Can Assad thread the needle in Syria?

Bashar Assad has praised democracy in the past. Will he engineer a new Syria -- or revert to his father's brutal oppression of opponents?

AP Photo/Hussein Malla
A Syrian sits in his shop to watch Syrian President Bashar Assad make a televised address in Damascus on Wednesday March 30, 2011. Assad has blamed a wave of protests on "conspirators" who are trying to destroy the country. Assad gave his first address to the nation since the protests erupted in this tightly controlled Arab country. The speech was seen as a crucial test for his leadership and one that may determine Syria's future.

Henry Kissinger called Hafez Assad the shrewdest Arab leader, a man who spun the 1967 and 1973 Syrian defeats at the hands of Israel into power and prominence for him and Syria.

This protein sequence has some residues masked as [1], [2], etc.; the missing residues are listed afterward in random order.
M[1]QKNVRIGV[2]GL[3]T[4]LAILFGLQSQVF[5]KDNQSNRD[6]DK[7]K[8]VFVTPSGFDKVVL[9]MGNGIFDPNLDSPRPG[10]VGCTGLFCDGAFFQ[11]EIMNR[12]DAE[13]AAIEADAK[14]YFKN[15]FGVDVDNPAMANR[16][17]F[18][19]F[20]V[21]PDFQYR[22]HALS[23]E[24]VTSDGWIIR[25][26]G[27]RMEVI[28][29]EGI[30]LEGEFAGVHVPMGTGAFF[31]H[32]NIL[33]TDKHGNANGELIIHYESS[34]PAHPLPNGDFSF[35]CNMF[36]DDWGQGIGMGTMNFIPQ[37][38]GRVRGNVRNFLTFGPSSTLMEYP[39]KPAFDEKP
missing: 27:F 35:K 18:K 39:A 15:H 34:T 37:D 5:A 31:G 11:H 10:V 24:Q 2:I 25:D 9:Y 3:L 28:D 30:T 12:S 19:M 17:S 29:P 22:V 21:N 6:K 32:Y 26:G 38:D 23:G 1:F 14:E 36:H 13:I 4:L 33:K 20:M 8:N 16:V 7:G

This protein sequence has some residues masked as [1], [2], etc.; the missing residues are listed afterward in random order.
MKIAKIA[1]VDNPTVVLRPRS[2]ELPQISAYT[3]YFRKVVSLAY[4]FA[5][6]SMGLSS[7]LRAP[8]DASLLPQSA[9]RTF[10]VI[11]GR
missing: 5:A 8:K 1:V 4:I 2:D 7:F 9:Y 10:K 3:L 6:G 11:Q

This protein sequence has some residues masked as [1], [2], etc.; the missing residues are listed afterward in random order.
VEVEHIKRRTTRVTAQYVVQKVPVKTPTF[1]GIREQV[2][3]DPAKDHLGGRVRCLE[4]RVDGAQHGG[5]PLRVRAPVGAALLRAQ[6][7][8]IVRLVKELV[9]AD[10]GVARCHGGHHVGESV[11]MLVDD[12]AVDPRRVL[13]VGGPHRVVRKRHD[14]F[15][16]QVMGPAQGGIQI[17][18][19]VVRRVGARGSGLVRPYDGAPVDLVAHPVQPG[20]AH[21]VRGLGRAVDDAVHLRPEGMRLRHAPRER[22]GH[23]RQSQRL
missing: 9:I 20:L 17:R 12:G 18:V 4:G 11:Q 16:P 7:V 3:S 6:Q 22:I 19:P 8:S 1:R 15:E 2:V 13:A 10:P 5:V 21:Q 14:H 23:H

As former Monitor correspondent Robin Wright noted in her book "Dreams and Shadows: The Future of the Middle East," "The primacy of survival and a legacy of tyranny were Assad's bequests to his son," the current president, Bashar Assad.

A London-trained opthamologist, the younger Assad never seemed destined to rule -- and certainly not with the iron fist his of his father, who harbored terrorists and ordered the massacre of regime opponents at Hama in 1982. In his 2000 inaugural address, Assad called for democracy and free speech. When that led to dissent within a couple of years, however, political life was shut down.

Democracy advocates reappeared a few years later, only to be clamped down on again. Now he is faced with an unprecedented uprising. Part of him knows the value of freedom. Part of him reflects his father's instinct for self-preservation.

If he can maneuver Syria toward greater democracy without the sort of violent spasm Libya is going through, he will be the shrewest Arab leader of 2011.

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